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Faecal microbiota transplantation offers little in terms of weight management

17 Apr 2020
Faecal microbiota transplant may soon take on a non-invasive form – encapsulation.

In obese, metabolically uncompromised individuals, faecal microbiota transplantation (FMT) is safe but does not effectively reduce body mass index (BMI), according to the results of a pilot study.

The study included 22 obese individuals without a diagnosis of diabetes, nonalcoholic steatohepatitis or metabolic syndrome. These participants were randomized to receive FMT by capsules (induction dose of 30 capsules at week 4; maintenance dose of 12 capsules at week 8) or placebo capsules. FMT capsules were obtained from a single donor with BMI of 17.5 kg/m2.

Patients were followed for 26 weeks, with stool and serum samples collected at baseline and at weeks 1, 4, 6, 8 and 12 after administration of the first dose of treatment. Researchers analysed the samples using 16S RNA gene sequencing and liquid chromatography–mass spectrometry.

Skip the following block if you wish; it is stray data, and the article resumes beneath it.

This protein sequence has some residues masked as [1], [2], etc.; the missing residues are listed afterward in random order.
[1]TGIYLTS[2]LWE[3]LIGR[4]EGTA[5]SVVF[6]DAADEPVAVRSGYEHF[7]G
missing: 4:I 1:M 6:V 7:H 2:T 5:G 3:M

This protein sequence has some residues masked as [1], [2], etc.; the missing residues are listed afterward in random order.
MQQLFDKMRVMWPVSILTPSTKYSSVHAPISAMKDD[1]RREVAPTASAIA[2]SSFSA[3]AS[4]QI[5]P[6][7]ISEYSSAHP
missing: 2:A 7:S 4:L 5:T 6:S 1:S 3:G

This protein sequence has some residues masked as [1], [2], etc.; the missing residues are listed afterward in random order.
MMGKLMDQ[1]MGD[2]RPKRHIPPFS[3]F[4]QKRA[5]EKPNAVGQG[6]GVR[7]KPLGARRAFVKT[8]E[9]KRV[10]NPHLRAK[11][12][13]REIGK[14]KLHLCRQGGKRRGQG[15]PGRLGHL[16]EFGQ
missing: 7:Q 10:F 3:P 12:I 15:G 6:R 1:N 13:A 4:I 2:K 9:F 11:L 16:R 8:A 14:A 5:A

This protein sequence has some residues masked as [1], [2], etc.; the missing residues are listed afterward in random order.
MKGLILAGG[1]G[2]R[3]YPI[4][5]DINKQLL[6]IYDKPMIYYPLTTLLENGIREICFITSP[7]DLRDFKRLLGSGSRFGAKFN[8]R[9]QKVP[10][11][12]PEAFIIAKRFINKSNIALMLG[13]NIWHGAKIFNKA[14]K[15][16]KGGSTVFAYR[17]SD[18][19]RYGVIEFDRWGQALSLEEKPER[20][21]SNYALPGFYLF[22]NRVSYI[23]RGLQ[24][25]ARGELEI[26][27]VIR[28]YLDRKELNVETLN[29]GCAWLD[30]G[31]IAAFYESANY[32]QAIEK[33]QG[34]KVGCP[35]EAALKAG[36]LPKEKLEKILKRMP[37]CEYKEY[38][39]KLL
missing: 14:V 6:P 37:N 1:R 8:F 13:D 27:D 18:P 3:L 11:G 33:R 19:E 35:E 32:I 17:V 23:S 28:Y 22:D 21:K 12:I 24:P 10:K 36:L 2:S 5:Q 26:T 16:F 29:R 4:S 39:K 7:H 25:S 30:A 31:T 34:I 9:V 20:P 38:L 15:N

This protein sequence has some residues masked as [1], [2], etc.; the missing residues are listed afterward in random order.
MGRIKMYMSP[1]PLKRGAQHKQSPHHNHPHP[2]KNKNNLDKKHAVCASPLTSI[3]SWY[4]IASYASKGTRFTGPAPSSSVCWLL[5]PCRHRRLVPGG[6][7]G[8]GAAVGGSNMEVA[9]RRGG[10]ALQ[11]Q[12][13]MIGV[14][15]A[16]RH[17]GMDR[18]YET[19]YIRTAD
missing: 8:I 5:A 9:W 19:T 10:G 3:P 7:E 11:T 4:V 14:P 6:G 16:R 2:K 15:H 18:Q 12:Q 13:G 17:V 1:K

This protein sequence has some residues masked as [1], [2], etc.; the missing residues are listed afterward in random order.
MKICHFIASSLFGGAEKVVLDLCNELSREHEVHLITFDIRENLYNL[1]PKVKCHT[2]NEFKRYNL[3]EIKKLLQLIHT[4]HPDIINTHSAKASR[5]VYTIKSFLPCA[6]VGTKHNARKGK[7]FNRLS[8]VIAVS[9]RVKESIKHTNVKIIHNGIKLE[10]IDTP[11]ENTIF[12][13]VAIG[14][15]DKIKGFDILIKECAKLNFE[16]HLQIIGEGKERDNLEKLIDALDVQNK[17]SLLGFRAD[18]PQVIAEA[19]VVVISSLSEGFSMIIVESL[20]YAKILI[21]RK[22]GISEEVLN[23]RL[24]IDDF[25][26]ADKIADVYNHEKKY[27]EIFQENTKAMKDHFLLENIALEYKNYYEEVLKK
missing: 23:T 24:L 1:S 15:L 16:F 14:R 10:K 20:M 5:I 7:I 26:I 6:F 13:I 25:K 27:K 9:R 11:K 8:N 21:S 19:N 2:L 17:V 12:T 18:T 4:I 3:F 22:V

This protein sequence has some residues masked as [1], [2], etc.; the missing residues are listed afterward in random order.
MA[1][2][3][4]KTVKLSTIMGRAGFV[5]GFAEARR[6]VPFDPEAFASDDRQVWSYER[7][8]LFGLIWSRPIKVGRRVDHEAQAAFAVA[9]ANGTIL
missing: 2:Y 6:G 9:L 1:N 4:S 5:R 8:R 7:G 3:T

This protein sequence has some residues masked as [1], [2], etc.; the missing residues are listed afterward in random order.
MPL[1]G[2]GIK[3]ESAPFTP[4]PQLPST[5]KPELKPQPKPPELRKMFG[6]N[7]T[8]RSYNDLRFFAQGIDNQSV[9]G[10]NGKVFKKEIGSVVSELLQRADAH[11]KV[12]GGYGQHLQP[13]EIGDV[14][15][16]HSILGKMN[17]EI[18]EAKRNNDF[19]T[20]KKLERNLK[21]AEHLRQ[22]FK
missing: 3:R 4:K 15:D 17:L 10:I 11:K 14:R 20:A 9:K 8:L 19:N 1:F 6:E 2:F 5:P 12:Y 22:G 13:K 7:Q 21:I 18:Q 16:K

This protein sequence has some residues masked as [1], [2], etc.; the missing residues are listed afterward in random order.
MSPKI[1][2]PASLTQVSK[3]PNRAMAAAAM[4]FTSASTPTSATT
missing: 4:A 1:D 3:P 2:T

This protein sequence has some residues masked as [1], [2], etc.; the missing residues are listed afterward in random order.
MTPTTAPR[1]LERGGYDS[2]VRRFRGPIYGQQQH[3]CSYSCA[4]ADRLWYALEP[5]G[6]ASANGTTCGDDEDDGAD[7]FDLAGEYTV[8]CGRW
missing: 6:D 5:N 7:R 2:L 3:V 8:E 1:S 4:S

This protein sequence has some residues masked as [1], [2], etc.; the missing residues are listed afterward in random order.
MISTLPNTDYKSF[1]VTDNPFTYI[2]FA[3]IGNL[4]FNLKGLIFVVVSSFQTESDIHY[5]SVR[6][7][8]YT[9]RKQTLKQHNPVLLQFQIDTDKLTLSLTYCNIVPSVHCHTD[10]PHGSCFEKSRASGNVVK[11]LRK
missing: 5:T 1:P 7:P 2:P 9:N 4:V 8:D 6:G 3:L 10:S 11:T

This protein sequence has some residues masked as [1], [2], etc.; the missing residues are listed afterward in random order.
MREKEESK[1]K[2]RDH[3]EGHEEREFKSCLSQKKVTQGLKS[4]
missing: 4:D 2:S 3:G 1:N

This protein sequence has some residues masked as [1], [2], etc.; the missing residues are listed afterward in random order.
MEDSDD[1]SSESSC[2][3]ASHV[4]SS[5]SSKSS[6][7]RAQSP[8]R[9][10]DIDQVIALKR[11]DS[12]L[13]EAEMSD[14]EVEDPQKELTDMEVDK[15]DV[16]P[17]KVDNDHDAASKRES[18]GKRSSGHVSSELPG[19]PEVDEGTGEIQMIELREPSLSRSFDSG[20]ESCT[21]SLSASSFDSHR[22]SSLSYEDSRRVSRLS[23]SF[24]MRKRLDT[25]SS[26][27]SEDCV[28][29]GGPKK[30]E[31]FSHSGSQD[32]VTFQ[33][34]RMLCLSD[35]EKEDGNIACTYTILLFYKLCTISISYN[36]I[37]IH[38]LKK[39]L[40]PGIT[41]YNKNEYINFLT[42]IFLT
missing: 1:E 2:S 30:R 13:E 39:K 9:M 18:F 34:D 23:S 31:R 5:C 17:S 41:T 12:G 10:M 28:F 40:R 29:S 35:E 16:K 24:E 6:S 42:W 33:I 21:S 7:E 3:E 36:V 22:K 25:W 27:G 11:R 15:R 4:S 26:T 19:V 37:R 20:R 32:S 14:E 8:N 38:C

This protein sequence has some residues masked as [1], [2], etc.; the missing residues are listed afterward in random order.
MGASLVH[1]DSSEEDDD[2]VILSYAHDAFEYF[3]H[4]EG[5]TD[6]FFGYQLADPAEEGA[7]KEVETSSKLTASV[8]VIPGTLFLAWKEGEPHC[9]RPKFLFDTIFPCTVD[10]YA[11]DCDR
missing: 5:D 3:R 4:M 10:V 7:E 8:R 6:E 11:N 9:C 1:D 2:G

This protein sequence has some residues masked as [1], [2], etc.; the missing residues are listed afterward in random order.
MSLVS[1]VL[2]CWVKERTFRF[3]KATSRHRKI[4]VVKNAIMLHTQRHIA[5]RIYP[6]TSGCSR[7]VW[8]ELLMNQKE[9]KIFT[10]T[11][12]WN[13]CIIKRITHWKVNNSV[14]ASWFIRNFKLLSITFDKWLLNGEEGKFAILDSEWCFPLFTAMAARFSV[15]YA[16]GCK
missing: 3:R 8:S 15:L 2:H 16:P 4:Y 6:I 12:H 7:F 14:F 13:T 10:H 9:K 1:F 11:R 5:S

The incidence of adverse events did not significantly differ between patients who received FMT vs placebo. There was no increase in the area under the curve of GLP1 observed in either group.

Patients in the FMT group showed sustained changes in microbiomes associated with obesity toward those of the donor (p<0.001), as well as a sustained decrease in stool levels of taurocholic acid (p<0.05) compared with baseline. Additionally, bile acid profiles started to resemble those of the donor more closely at the end of the intervention.

There were no significant changes documented in mean BMI at week 12 in FMT and placebo groups.

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Most Read Articles
6 days ago
Following a Mediterranean diet appears to have a favourable effect on verbal memory in patients with type 2 diabetes (T2D) of at least 5 years’ duration but not in those with type 1 diabetes (T1D), as shown in a study.